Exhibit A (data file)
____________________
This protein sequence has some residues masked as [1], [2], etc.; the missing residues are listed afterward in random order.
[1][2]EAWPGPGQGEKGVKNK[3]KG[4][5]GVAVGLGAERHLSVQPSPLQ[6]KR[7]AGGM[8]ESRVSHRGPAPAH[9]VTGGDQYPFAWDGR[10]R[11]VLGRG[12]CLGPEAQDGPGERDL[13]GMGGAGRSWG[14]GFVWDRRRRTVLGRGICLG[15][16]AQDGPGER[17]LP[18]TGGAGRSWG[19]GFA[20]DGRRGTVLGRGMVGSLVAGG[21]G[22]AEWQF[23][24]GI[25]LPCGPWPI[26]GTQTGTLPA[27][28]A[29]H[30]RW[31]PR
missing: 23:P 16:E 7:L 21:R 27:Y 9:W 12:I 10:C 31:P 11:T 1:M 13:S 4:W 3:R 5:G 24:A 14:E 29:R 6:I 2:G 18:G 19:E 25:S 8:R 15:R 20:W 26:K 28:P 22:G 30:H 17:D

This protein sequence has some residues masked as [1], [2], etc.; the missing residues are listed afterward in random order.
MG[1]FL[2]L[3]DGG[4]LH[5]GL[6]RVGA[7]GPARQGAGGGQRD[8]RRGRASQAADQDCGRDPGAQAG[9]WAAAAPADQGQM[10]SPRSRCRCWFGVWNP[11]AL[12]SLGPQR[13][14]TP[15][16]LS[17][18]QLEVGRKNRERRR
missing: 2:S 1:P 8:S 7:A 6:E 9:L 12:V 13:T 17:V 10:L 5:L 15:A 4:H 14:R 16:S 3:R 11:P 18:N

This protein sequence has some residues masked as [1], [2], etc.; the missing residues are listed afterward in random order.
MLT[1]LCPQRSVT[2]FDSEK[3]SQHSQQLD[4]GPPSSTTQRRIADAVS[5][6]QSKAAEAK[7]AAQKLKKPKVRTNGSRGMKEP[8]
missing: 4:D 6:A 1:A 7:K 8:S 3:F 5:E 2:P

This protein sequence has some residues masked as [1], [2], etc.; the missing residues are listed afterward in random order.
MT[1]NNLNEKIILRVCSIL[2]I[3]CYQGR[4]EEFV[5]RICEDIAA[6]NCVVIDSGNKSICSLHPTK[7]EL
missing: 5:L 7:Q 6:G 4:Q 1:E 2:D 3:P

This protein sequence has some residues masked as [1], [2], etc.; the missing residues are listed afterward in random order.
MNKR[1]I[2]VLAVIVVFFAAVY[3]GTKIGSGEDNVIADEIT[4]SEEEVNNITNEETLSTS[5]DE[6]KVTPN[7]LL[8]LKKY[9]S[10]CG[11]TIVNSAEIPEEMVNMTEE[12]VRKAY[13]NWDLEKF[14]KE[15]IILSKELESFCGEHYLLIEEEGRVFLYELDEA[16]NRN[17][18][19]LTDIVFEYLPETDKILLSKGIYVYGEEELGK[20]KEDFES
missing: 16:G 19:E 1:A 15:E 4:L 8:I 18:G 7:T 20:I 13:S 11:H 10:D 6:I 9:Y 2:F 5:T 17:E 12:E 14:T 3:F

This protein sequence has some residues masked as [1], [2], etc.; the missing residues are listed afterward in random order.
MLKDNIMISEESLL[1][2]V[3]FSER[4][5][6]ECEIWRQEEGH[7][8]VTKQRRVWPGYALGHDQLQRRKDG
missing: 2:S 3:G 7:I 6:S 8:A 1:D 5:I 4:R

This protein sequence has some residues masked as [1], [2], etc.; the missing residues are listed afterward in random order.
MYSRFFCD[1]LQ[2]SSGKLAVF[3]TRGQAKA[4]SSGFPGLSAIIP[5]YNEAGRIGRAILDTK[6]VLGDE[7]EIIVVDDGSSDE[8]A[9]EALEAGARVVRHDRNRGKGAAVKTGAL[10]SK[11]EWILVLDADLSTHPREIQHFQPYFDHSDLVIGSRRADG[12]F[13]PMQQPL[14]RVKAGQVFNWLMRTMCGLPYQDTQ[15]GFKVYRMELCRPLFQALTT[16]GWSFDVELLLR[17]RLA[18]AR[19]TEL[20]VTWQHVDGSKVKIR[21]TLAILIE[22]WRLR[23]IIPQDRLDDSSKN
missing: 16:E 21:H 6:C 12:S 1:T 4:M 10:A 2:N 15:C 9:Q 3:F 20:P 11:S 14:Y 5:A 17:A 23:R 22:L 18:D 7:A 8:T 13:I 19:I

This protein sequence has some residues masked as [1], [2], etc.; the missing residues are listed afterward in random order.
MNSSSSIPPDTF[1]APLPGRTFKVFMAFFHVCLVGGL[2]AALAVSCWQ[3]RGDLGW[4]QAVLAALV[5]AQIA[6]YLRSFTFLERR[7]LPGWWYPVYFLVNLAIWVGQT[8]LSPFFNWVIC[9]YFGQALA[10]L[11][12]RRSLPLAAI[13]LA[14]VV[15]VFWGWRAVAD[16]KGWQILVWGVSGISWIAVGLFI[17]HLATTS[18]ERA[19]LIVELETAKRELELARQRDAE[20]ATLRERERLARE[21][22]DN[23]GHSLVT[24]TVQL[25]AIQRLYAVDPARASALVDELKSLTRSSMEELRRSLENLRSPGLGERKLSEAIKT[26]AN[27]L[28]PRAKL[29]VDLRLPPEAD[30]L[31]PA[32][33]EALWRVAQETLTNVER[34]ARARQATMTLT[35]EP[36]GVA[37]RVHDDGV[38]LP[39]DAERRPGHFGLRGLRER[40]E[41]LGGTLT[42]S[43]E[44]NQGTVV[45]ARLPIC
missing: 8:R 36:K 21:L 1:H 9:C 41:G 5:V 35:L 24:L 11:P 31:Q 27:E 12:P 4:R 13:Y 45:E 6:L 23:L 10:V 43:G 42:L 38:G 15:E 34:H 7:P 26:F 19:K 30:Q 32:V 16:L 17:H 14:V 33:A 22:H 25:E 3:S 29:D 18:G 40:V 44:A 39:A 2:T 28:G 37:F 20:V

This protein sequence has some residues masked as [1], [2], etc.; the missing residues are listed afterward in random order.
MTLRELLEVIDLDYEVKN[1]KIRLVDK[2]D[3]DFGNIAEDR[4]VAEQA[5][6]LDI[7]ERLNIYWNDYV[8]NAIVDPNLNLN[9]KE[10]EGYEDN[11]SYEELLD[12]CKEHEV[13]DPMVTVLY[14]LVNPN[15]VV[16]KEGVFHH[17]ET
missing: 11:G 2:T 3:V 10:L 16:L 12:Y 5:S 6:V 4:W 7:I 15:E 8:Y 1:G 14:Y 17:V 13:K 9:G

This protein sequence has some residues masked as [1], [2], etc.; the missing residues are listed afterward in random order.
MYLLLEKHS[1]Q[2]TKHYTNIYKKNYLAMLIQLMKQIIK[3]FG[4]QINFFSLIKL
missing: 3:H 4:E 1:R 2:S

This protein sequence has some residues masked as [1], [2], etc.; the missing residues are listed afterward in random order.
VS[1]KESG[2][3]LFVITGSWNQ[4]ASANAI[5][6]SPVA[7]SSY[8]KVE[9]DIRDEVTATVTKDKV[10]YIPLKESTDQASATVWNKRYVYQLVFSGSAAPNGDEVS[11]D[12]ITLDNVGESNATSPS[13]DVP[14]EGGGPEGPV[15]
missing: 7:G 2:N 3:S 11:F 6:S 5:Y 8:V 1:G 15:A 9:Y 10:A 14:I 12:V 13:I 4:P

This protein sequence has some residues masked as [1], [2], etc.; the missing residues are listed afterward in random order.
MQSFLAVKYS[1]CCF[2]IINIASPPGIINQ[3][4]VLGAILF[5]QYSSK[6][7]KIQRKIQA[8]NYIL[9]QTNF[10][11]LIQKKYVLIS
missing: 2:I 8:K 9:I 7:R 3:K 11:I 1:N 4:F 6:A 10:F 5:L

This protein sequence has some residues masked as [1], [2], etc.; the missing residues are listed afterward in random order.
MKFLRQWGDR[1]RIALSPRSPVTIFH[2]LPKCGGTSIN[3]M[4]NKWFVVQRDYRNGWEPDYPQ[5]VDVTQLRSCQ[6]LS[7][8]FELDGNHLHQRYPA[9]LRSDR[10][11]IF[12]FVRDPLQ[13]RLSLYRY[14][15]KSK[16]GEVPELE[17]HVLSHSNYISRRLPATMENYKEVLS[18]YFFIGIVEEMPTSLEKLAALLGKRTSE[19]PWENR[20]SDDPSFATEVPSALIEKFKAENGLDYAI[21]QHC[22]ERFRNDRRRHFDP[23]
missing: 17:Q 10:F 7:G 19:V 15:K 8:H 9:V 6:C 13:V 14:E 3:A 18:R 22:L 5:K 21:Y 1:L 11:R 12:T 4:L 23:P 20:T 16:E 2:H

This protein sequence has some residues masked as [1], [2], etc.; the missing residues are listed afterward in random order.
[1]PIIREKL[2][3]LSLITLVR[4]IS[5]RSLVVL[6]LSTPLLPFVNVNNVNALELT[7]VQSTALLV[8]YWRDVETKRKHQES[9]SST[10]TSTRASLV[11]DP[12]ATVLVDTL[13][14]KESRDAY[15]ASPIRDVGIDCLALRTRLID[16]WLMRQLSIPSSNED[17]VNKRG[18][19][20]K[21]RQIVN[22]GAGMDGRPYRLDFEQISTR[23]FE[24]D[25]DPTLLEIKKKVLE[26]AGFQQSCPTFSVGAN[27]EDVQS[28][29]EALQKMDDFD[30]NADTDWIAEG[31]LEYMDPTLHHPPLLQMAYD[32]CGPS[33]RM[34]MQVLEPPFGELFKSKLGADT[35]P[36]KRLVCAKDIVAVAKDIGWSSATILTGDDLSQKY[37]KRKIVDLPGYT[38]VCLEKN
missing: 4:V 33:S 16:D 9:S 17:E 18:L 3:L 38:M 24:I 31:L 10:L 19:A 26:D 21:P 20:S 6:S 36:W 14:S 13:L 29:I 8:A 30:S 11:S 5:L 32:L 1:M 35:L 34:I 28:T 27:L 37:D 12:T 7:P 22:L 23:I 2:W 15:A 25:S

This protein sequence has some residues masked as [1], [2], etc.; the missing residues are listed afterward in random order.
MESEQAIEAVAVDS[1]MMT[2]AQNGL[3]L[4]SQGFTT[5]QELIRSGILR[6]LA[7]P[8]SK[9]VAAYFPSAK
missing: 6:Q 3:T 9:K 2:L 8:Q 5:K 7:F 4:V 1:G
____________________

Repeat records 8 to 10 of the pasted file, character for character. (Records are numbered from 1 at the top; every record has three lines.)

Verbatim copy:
This protein sequence has some residues masked as [1], [2], etc.; the missing residues are listed afterward in random order.
MNSSSSIPPDTF[1]APLPGRTFKVFMAFFHVCLVGGL[2]AALAVSCWQ[3]RGDLGW[4]QAVLAALV[5]AQIA[6]YLRSFTFLERR[7]LPGWWYPVYFLVNLAIWVGQT[8]LSPFFNWVIC[9]YFGQALA[10]L[11][12]RRSLPLAAI[13]LA[14]VV[15]VFWGWRAVAD[16]KGWQILVWGVSGISWIAVGLFI[17]HLATTS[18]ERA[19]LIVELETAKRELELARQRDAE[20]ATLRERERLARE[21][22]DN[23]GHSLVT[24]TVQL[25]AIQRLYAVDPARASALVDELKSLTRSSMEELRRSLENLRSPGLGERKLSEAIKT[26]AN[27]L[28]PRAKL[29]VDLRLPPEAD[30]L[31]PA[32][33]EALWRVAQETLTNVER[34]ARARQATMTLT[35]EP[36]GVA[37]RVHDDGV[38]LP[39]DAERRPGHFGLRGLRER[40]E[41]LGGTLT[42]S[43]E[44]NQGTVV[45]ARLPIC
missing: 8:R 36:K 21:L 1:H 9:C 41:G 5:V 35:L 24:L 11:P 31:Q 27:E 12:P 4:R 13:Y 45:E 6:L 23:L 10:V 43:G 42:L 38:G 15:E 34:H 7:P 26:F 19:K 30:Q 32:V 16:L 17:H 14:V 33:A 22:H 25:E 3:S 29:D 18:G 40:V 44:A 39:A 2:T 28:G 37:F 20:V

This protein sequence has some residues masked as [1], [2], etc.; the missing residues are listed afterward in random order.
MTLRELLEVIDLDYEVKN[1]KIRLVDK[2]D[3]DFGNIAEDR[4]VAEQA[5][6]LDI[7]ERLNIYWNDYV[8]NAIVDPNLNLN[9]KE[10]EGYEDN[11]SYEELLD[12]CKEHEV[13]DPMVTVLY[14]LVNPN[15]VV[16]KEGVFHH[17]ET
missing: 11:G 2:T 3:V 10:L 16:L 12:Y 5:S 6:V 4:W 7:I 15:E 8:Y 1:G 14:Y 17:V 13:K 9:G

This protein sequence has some residues masked as [1], [2], etc.; the missing residues are listed afterward in random order.
MYLLLEKHS[1]Q[2]TKHYTNIYKKNYLAMLIQLMKQIIK[3]FG[4]QINFFSLIKL
missing: 3:H 4:E 1:R 2:S